When asked whether they’d take advantage of 13 possible wellness programs or policies, 41 per cent of employee respondents chose flexible working arrangements, the 2016 Sanofi Canada Healthcare Survey found.
Other benefits on respondents’ wellness wish lists included: discounts for off-site gym memberships or fitness classes (36 per cent); healthy foods and snacks (36 per cent); and flu shots at work (35 per cent), particularly in Atlantic Canada (49 per cent).
“Right now, most employees probably don’t view flexible work arrangements as an example of a wellness program,” said one of the report’s advisory board members, Serafina Morgia, senior consultant of health and group benefits at Willis Towers Watson.
“Employers can be more strategic about what they’re delivering and how they’re communicating it.”
According to the employers that responded to the survey, 38 per cent would address wellness through human resources policies and 36 per cent would implement more healthy personal work spaces. But for the most part, employers’ offerings tended to parallel member preferences, with 32 per cent focused on flexible work arrangements and 28 per cent planning to offer flu shots.
Employee respondents’ opinions on their current benefits tended to deem coverage of prescription drugs (94 per cent), basic dental services (93 per cent) and vision care (91 per cent) as very important. Their least valued benefits were employee assistance programs, which only 60 per cent considered to be very important.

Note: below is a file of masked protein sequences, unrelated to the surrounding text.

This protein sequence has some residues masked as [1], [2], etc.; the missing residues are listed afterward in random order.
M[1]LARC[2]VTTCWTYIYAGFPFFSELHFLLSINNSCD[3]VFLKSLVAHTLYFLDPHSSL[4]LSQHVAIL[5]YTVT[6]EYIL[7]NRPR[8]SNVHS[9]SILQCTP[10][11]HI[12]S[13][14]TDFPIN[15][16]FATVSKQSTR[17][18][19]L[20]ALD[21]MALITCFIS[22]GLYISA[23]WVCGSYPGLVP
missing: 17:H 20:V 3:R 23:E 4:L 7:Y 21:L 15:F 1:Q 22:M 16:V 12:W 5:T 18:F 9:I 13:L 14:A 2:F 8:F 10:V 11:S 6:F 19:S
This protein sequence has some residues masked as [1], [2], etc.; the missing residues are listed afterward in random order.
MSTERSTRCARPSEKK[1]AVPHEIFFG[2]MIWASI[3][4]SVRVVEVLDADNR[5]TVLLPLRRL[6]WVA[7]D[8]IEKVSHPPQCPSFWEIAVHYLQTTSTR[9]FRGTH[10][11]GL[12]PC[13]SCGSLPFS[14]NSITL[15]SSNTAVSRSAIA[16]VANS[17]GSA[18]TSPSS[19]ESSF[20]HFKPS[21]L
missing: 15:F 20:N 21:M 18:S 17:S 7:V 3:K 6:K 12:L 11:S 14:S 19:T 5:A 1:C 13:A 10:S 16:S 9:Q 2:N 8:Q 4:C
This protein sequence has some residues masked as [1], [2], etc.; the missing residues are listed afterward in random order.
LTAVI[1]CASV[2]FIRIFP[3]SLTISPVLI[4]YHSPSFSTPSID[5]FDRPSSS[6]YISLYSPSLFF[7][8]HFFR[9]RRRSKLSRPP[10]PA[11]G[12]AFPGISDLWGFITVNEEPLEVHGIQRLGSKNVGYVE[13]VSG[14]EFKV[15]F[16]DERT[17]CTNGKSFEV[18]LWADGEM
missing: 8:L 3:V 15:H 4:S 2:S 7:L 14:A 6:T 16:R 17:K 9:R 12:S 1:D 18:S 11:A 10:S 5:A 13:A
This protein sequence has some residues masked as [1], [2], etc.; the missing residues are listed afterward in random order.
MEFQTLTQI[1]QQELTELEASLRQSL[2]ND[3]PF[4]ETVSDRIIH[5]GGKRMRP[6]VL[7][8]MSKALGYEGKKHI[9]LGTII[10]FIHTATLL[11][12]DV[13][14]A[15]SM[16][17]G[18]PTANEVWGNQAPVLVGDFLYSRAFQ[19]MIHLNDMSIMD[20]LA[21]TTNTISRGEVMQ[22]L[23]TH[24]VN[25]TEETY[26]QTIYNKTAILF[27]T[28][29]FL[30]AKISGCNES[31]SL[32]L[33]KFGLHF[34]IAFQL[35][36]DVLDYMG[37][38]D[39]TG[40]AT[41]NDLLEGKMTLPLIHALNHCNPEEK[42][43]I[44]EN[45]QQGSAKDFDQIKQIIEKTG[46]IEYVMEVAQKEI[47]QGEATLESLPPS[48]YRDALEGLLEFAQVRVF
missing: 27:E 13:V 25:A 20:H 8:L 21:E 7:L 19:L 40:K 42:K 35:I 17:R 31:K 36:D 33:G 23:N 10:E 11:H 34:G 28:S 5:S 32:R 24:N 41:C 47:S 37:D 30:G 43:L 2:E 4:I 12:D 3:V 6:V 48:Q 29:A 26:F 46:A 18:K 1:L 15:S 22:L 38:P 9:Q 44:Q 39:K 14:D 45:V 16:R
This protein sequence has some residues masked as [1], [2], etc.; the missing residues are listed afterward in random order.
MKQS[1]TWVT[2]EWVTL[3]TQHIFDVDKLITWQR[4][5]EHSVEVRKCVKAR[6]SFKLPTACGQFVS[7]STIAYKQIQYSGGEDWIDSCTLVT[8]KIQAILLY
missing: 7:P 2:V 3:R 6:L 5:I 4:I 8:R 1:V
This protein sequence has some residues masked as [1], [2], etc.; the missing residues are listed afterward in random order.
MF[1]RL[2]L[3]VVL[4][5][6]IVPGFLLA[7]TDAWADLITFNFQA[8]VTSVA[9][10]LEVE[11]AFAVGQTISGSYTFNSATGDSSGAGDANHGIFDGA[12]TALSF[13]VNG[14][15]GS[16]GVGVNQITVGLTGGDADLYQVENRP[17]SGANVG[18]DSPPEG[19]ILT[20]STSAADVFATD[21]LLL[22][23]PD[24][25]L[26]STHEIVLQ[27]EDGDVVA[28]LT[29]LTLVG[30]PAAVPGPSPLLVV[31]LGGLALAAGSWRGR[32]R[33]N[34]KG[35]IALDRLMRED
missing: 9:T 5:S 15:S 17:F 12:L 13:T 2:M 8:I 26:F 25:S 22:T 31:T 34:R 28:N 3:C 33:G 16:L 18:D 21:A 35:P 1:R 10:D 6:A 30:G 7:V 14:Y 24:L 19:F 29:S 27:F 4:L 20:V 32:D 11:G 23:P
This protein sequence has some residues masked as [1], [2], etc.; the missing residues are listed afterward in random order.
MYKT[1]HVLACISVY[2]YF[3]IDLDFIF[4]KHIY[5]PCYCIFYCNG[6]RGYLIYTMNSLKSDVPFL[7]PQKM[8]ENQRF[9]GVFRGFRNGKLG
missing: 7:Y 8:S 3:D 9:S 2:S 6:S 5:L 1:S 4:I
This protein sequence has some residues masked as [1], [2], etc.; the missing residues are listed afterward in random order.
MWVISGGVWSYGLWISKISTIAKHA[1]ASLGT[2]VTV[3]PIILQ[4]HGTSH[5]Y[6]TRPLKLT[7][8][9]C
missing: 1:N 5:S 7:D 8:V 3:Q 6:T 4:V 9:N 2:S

Satisfaction with coverage of these favoured benefits mostly matched their importance ratings, with some notable exceptions. “Drug plans and basic dental coverage earn top marks,” said Barbara Martinez, practice leader for benefits solutions and group benefits at Great-West Life Assurance Co. and a member of the survey advisory board, during the survey’s launch event in Toronto on June 14. “But plan members and sponsors alike are less satisfied with vision and major dental coverage.”
In fact, the survey found only 35 per cent of members were satisfied with their current vision coverage and only 41 per cent were satisfied with their dental plan when it comes to major and orthodontic coverage.
“Plan sponsors would like to create opportunities to engage in wellness that are more personal to employees,” said Anne Nicoll, vice-president of business development at Medavie Blue Cross and a member of the advisory board. “It’s about providing more choice and more tools for employees.”
How do the 2016 results compare to related questions five years ago?
Both the 2016 and the 2011 Sanofi surveys asked plan members to rate the overall quality of their health benefits plan. In 2016, the most highly rated components were prescription drugs (60 per cent), basic dental plans (53 per cent) and services from health-care professionals other than doctors (43 per cent).
The 2011 survey found employees in Atlantic Canada were the most satisfied (56 per cent) with the quality of their health plans, followed closely by those in Ontario (55 per cent). With a satisfaction level of 52 per cent, Quebec employees were the least satisfied.
Read more findings from the 2016 Sanofi Canada Healthcare Survey